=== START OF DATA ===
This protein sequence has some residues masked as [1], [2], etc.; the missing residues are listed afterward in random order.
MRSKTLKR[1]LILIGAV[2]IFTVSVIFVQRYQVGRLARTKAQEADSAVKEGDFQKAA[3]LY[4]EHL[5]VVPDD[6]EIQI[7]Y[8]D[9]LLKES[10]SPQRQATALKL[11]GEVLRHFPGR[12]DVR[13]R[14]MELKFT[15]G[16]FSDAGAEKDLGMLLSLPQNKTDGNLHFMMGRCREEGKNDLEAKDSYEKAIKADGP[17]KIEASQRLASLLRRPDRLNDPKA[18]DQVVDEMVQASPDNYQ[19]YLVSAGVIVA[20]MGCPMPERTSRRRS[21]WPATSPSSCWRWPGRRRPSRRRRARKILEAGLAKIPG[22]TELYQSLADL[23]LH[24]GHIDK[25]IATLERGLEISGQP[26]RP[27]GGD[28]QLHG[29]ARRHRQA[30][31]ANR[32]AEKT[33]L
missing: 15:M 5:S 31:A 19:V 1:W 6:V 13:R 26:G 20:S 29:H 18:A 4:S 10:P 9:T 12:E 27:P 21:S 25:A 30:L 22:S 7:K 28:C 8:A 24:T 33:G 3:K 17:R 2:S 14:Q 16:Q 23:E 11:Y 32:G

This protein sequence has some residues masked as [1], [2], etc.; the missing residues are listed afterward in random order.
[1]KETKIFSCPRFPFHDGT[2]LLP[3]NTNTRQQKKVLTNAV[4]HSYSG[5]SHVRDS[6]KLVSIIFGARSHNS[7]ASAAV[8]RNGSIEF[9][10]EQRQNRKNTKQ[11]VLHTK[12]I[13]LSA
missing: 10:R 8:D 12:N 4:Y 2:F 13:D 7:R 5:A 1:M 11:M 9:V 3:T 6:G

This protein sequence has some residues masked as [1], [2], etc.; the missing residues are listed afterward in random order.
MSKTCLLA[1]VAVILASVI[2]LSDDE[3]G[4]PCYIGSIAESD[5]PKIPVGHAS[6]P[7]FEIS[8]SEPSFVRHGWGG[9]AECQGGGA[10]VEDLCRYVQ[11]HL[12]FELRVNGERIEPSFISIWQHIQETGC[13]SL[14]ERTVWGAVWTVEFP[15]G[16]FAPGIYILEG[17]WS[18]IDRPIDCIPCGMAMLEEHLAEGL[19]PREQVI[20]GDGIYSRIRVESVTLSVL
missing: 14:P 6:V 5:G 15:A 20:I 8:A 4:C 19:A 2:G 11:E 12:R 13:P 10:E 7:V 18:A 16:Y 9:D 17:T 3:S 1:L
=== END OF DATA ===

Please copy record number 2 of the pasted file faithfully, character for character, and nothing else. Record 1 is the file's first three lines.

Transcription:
This protein sequence has some residues masked as [1], [2], etc.; the missing residues are listed afterward in random order.
[1]KETKIFSCPRFPFHDGT[2]LLP[3]NTNTRQQKKVLTNAV[4]HSYSG[5]SHVRDS[6]KLVSIIFGARSHNS[7]ASAAV[8]RNGSIEF[9][10]EQRQNRKNTKQ[11]VLHTK[12]I[13]LSA
missing: 10:R 8:D 12:N 4:Y 2:F 13:D 7:R 5:A 1:M 11:M 9:V 3:T 6:G